Pyjamaface Wed 30-Sep-20 21:37:07

Pasta and grated cheese
Macaroni cheese
Cheese pizza
Grilled cheese

Can you guess DS' favourite food?grin. Seriously tho, he went from a baby that ate everything to beige stuff with cheese.....for about 3 years so I know the stress/worry. I had the usual 'dont give him a choice, he won't starve himself' advice but yes, yes he would.

I gave in and made him separate meals. I always offered him some of what I was eating but never made a battle out of it. Slowly slowly he started trying things and now he eats most things. It's been a slog though

OrangeSplash Wed 30-Sep-20 21:38:52

I've spent 10 long years searching for the holy grail that is one dinner that all of my dcs will eat (or will eat enough of in some combination or other to call a dinner).

Sausages / egg/ beans / chips /bread
Bolognese sauce/ pasta / salad/ garlic bread
Burger / burger bun/ chips / salad
Eggy bread / ham/ salad
Pie/ potatoes of some sort / veg
Wraps with anything sandwich related as a filling
Pizza/ garlic bread / salad
Nuggets / chips / salad
Steak/ chips/ salad
Egg fried rice/ some form of meat
Picky dinner (all the about to go off cooked meat and salad bits in the fridge)

The moment i accepted that it was enough that there was some sort of cross over in what each of the three of them ate was the moment i relaxed. They don't want any combination of the meal? Jam sandwich or cereal. Once they saw i wasn't making several completely different meals was a good day in this house. Another thing i realised was to sometimes not sweat it. Not every day do they get their 5 a day and those days I'm not obsessing about.

FjordFiestas Wed 30-Sep-20 21:40:34

Kid friendly food is anything that is adult friendly (minus alcohol and tobacco - which aren't "friendly" but you get my drift). Stop pandering to it. Make a meal and if they don't like it then they can go without. They won't starve, they'll be fine. If there's a particular dish or food that a child doesn't like then by all means avoid that but not liking most foods is not a taste issue, it's a behavioural issue.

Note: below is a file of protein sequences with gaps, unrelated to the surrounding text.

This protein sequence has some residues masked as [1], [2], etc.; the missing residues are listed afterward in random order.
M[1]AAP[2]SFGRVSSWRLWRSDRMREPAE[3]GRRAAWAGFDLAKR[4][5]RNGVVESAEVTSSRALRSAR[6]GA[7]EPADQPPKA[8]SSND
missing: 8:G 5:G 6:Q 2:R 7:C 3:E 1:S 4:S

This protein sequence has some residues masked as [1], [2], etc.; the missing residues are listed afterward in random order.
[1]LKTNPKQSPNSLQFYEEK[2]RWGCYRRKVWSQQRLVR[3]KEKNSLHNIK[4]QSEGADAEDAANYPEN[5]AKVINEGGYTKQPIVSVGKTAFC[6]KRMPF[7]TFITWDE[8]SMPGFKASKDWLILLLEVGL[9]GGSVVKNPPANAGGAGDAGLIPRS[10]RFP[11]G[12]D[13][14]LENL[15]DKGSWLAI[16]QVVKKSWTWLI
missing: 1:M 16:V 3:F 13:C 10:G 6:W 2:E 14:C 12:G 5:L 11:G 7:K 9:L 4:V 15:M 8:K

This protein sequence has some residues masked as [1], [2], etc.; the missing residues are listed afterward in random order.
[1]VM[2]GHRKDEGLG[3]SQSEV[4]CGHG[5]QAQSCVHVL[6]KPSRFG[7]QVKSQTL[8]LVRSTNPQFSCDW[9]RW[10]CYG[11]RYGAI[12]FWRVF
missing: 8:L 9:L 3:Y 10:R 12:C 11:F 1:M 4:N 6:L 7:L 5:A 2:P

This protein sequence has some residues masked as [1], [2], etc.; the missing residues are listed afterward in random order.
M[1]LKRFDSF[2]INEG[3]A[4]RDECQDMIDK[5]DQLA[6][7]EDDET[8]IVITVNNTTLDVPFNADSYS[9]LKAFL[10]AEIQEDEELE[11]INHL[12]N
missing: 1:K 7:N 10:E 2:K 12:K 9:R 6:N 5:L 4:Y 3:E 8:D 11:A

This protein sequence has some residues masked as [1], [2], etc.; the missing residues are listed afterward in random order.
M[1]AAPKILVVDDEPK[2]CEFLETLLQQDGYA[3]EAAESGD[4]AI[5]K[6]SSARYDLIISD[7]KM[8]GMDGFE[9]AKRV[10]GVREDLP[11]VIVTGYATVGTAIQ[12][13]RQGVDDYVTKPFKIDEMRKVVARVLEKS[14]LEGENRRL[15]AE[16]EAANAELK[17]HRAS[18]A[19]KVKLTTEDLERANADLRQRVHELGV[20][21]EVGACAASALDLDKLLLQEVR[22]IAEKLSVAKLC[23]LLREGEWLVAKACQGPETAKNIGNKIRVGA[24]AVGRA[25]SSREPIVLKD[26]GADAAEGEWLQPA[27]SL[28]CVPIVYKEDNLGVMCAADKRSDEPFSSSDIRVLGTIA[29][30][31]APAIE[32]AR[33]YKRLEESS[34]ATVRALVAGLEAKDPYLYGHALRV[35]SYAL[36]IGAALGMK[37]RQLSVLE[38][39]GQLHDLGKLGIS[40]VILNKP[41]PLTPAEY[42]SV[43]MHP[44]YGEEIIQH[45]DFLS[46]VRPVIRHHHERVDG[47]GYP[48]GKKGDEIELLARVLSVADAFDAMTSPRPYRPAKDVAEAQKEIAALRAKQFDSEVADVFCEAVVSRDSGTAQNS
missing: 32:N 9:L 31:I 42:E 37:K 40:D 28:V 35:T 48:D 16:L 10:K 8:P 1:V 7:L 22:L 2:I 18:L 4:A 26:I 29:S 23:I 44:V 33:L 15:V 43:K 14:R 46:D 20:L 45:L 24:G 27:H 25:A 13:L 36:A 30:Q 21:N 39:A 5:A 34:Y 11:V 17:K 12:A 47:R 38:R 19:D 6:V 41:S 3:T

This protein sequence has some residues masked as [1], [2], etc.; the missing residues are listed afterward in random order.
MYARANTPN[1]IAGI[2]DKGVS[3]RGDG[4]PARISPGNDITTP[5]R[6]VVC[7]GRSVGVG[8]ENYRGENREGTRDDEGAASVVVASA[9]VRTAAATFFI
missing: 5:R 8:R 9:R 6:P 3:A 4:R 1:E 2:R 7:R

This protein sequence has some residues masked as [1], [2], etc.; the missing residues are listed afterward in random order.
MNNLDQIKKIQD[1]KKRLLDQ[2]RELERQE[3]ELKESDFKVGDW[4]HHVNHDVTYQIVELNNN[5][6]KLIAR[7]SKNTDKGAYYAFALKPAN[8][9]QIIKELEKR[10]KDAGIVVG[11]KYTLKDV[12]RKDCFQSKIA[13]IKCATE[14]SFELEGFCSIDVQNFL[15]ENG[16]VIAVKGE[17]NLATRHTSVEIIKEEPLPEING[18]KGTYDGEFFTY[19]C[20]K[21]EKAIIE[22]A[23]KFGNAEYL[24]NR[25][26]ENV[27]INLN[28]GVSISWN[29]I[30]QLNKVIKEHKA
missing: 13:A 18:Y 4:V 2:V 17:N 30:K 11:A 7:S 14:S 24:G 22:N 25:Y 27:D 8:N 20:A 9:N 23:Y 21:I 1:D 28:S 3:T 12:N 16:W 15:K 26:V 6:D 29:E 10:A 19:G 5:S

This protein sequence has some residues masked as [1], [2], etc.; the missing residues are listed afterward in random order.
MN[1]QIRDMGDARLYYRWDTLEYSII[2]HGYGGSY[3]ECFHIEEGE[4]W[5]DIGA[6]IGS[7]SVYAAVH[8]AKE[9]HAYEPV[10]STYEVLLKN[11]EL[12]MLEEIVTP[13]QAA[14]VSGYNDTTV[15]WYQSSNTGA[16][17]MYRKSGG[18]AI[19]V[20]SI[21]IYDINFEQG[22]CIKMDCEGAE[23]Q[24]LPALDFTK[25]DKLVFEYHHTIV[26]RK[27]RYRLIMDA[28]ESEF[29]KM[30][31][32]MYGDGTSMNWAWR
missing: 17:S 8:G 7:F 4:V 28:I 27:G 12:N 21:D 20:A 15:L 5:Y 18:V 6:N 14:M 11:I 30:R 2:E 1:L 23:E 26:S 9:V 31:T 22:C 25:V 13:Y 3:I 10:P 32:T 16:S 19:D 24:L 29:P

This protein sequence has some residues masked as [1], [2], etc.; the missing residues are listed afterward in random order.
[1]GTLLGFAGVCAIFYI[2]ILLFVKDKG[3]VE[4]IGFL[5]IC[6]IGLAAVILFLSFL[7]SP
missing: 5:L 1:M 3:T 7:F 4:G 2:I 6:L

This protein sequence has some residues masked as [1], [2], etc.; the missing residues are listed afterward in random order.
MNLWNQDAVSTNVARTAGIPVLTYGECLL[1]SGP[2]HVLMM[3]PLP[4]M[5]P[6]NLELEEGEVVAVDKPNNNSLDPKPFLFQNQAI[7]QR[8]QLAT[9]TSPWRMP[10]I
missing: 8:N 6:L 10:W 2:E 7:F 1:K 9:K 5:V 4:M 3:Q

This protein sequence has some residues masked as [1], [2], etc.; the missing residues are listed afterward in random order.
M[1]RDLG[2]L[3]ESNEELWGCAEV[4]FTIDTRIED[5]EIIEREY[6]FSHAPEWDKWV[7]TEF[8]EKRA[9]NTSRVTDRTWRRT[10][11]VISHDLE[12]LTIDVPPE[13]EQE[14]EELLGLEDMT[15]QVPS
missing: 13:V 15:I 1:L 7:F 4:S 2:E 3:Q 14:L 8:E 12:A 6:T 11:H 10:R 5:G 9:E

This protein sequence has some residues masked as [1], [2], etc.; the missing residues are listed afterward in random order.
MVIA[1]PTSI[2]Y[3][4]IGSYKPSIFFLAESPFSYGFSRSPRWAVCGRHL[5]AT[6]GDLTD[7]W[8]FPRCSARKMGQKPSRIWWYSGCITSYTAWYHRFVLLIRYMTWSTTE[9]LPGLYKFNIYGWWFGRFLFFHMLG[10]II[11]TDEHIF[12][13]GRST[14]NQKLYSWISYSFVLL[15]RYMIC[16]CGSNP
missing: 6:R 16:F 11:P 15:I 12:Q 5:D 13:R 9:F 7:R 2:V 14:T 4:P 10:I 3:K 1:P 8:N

Sunshine0620 Wed 30-Sep-20 21:41:27

A favourite quick meal here in our house is pasta, creme fraiche & ham... broccoli & peas are a good veg addition and can sneak in mushrooms if fussy as you can chop them small enough to blend in! Not a strong flavour so tend to have no objections!

BernadetteRostankowskiWolowitz Wed 30-Sep-20 21:41:39

Winners in our house for a picky 8yo and an eat-anything 5yo:-

Omelette
Quesedilla (ham and cheese)
Pasta (pesto for the 5yo, plain for the 8yo) with meatballs
Spag bol (no bol for the 8yo)
Roast dinner
Rice and plain chicken

Then they will have some veg on the side of each meal.

I'd love to be able to just make one big curry or pasta bake or risotto and them just bloody eat it but they don't seem to want to.

FjordFiestas Wed 30-Sep-20 21:42:59

"I don't want to hear 'tell them eat it or they won't get anything else' as this doesn't work as they won't eat what they don't like and I can't leave them go to bed hungry."
This quote is your problem, by the way. Your children don't dislike food - they like the control and attention they get from making a fuss. There isn't a food on the earth that you can give them that will resolve this issue. They need to know that they eat the dinner they're given otherwise they'll demand a different one - it doesn't matter what the food actually is.

GrumpyHoonMain Wed 30-Sep-20 21:43:28